10AlltheWayIt’s a rarity to find an area, like Fayetteville and Fort Bragg, so utterly defined by the presence of the United States Army. The community understands both serving and respecting the armed forces, as though “Airborne” were written in its very DNA.

Hundreds of men and women are brought into Fort Bragg’s fold every year. The base also seeks to honor the veterans who have made personal sacrifices while creating history here at home and abroad. On Aug. 19, the Airborne and Special Operations Museum celebrates National Airborne Day from 9 a.m. to noon.

The event will coincide not only with the 77th anniversary of the U.S. Army’s airborne forces, but also the 17th anniversary of the museum itself. It officially commemorates the first jump of the Army Parachute Test Platoon in 1940.

Following an opening ceremony, the event promises several special displays for attendees.

Scott Pelletier, curator for ASOM, said Fort Bragg’s Garrison Operations Team began planning the event in April. “They have been working closely with the 18th Airborne Corps, 82nd Airborne Division and (Special Operations Command) units as well as the city (of Fayetteville) to ensure a great event,” Pelletier said.

Along with an array of food vendors and a performance by the 82nd Airborne Division “All-American Chorus,” a high-altitude lowopening jump demonstration by the Golden Knights and Black Daggers will be sure to delight spectators. The Golden Knights and Black Daggers personify the old phrase “flying with style.”

In addition, modern-day equipment and vehicles will be showcased on the museum’s parade field, including a special forces “A-Team,” infantry squads with all assigned weapons and an improvised explosive device display. An ambulance, as well as vehicles mounted with missile, grenade and machine guns will be on display.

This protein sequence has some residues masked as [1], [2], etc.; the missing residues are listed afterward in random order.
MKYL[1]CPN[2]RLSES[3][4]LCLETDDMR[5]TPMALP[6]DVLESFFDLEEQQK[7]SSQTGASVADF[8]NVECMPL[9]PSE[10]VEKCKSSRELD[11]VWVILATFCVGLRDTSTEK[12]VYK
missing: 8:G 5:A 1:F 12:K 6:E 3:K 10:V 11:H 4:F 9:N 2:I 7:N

The “mock door” demonstration and parachute donning station will also allow citizens to see and feel the demands of jumping out of airplanes for a living.

But National Airborne Day isn’t reserved for just the present. It’s an ode to the past, too. Both American and German World War II re-enactors in full uniform and equipment will be in attendance at ASOM.

“Soldiers and veterans are proud of their airborne heritage,” Pelletier said. “It gives them an opportunity to remember and reflect with their families and friends.”

Anyone who has walked the winding labyrinth at ASOM will tell you what an immersive experience it truly is. Every major wartime event in the last century is shown in full scope, with documents, artifacts and videos. Actual aircraft is mounted from the ceiling. You will hear the sounds of gunfire. History itself comes alive.

“I’m proud of the ASOM and everything it represents,” Pelletier said. “I’m honored and humbled to be a part of such a proud tradition.”

National Airborne Day is free and open to the public. For more information, visit www.asomf.org.

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